Subject: id conifer bug
Location: northen ca, mendocino county
January 3, 2016 11:42 am
Hi, we live in Northern CA in the conifers and tanbark oak trees. For years I have seen the adult insect of the enclosed picture of a baby. The adult is probably over 1 1/2″, same color. This year I found the little ones, probably 1/4″ in size. they crawl and hop. When I touch one it curls up. I can not seem to find this critter in any of my books or online. Can you help?
Signature: thank you Kathryn



Dear Kathryn,
You are quite observant to have spotted both adult and immature Timemas, an insect that is classified with the Walkingsticks.  According to BugGuide:  “Timema is a genus of small, stout, wingless walking sticks. It is so distinctive that it is the only genus in the entire suborder Timematodea, and it is an ancient group which is phylogenetically basal to the rest of the walking stick order Phasmida.”  BugGuide also states they are found:  “On foliage, twigs, or branches of host shrubs or trees…or on the ground, where they drop to upon disturbance. Host plants mostly associated with chaparral; some with woodlands or forest (e.g. douglas fir, redwood).  Green morphs tend to rest on leaves; brown to gray morphs on stems, branches or ground.   Unstriped morphs are usually associated with broad-leaved host plants (e.g. oaks, ceanothus, manzanita, etc.). Striped morphs are usually associated with host plants having needle-like leaves (e.g. chamise, douglas fir, redwood, etc.).   Coloration, stripes, and other markings serve as camouflage, and are adaptations driven by selection pressure due to predation by visually-oriented birds and lizards.”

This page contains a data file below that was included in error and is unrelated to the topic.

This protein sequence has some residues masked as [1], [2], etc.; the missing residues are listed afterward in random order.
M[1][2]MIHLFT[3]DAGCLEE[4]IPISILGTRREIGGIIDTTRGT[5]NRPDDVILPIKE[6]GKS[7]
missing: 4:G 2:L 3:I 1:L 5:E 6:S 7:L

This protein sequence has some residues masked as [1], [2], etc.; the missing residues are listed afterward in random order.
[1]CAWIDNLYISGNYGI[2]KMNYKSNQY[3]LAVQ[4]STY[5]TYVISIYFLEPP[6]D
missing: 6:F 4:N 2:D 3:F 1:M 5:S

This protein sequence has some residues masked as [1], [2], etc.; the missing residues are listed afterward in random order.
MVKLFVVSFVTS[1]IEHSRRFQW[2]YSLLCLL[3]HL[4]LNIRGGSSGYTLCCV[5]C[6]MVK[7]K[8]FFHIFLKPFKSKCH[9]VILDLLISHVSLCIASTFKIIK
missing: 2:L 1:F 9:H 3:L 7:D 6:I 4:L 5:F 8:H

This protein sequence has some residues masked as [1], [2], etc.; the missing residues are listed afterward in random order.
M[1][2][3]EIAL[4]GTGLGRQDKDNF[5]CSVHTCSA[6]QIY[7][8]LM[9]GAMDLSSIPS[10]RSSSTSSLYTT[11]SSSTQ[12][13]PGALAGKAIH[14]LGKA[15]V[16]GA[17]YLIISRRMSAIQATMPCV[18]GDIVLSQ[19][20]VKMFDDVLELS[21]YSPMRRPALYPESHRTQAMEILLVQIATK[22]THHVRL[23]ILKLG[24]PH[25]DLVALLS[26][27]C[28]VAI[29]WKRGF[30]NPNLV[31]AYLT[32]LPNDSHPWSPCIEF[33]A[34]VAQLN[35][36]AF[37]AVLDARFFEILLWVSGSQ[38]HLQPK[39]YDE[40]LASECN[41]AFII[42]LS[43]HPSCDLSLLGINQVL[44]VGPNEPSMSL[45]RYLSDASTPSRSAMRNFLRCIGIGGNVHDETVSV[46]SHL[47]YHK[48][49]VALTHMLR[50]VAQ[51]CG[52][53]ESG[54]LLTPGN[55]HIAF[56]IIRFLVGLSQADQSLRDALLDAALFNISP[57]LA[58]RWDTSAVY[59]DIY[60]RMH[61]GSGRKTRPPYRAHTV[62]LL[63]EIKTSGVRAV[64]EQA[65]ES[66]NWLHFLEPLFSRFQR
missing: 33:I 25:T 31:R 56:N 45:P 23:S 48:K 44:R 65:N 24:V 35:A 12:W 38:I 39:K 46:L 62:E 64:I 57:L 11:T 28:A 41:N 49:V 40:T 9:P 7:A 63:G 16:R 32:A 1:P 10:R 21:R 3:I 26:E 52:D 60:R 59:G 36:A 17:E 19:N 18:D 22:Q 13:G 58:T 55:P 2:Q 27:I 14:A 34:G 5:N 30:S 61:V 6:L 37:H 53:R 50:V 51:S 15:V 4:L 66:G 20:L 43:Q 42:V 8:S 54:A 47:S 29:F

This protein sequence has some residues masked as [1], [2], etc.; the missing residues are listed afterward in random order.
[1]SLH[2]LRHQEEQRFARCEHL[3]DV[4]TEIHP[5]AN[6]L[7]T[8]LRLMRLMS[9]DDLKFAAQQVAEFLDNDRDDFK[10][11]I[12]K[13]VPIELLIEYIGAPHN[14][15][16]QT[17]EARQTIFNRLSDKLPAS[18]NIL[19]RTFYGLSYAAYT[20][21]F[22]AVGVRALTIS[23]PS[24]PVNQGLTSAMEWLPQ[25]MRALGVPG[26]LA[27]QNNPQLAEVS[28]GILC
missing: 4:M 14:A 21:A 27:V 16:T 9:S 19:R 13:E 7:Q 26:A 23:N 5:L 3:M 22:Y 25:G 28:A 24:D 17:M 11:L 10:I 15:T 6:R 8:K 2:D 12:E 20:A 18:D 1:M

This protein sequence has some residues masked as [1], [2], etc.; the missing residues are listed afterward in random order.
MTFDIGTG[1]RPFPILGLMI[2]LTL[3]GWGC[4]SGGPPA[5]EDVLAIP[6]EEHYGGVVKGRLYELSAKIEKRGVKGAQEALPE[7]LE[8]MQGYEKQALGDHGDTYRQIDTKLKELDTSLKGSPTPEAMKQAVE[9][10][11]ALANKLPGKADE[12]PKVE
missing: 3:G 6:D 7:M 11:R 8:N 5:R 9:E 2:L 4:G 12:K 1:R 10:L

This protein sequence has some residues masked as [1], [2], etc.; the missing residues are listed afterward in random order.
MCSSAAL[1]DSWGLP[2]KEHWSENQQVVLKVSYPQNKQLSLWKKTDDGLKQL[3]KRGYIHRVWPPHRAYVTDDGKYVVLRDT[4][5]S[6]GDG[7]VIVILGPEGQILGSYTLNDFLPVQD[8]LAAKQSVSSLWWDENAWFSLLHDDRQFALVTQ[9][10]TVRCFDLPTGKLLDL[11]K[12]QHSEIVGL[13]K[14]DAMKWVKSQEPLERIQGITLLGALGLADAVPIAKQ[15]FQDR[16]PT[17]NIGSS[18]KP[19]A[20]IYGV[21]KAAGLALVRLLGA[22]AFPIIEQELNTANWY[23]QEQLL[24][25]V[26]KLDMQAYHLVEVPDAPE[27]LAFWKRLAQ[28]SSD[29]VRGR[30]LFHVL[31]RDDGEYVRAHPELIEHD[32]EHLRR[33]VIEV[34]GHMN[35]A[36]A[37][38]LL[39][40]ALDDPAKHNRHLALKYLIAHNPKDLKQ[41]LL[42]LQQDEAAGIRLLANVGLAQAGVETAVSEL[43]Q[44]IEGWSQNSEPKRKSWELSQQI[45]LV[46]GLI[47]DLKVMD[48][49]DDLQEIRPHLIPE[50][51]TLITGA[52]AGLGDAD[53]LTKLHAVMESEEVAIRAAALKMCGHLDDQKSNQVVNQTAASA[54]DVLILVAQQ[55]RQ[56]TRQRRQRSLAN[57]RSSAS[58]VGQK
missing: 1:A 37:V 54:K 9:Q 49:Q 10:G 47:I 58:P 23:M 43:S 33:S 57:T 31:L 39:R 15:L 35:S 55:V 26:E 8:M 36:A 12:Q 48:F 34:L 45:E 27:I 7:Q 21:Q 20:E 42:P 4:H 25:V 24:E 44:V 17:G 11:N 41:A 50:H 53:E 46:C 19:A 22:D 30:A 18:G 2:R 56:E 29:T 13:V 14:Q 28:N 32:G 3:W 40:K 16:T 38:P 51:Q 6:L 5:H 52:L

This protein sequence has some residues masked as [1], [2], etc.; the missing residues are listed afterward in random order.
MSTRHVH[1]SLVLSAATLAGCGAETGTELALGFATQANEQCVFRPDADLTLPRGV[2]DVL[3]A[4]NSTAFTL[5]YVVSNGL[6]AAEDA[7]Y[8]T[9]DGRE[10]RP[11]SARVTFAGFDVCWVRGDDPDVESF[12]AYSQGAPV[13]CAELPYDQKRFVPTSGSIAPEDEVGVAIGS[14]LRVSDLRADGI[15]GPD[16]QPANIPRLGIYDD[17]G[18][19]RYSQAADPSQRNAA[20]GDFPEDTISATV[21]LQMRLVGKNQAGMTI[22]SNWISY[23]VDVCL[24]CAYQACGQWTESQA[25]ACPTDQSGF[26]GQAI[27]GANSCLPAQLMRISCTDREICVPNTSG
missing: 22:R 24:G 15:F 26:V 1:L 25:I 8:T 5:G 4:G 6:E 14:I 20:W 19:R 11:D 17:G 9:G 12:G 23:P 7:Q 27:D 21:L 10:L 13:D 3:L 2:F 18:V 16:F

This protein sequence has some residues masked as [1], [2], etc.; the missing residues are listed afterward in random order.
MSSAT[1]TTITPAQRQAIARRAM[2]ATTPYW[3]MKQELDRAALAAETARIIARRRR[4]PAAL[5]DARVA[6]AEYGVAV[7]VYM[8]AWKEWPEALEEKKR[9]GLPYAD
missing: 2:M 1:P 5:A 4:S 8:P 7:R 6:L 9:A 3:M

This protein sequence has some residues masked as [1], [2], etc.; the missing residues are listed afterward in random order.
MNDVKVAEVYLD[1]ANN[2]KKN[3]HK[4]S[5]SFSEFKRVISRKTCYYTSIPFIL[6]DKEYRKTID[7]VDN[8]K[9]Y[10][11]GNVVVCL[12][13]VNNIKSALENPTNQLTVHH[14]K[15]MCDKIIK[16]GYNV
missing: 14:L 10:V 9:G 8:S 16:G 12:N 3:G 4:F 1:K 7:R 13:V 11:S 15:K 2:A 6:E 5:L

Dear Daniel, thank you so much for your prompt reply.  You solved the mystery,   Sincerely,  Kathryn

Location: Mendocino County, California

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